Z e t e o
Reading, Looking, Listening, . . . Questioning

Memory Stor(i)es

Categories: Review

Memory Stor(i)es

By Stuart Johnson

Stories of actual real-world controversies over the nature of memory, with actual real-world consequences, sometimes life and death. But by the end, memory remains remarkably elusive—as elusive as le temps perdu.

A review of Alison Winter, Memory: Fragments of a Modern History (University of Chicago Press, 2012)

Image is of “Cairn” by the ceramicist Eric Knoche. Used with the permission of the artist.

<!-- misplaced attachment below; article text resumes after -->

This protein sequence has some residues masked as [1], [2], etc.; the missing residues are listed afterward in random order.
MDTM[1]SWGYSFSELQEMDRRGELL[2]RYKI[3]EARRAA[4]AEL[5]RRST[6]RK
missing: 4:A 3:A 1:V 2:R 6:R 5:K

The courtroom is a stage where memories become evidence, and the judge or jury is charged with evaluating the memories—deciding whether the memories (that is, testimony) are to be believed, whether they correspond to facts that would justify the remedy that a plaintiff or prosecutor seeks. The law has a powerful presence in the history of memory because it is a public institution where memory theories have been definitively tested and judged. Although one can argue issues of memory indefinitely, the court trying a case has a job to do, and it cannot wait for the ultimate resolution of the theoretical disputes. Winter uses court decisions relating to the testimony of experts on theories of memory to identify reference points for the institutional acceptance of different theories.

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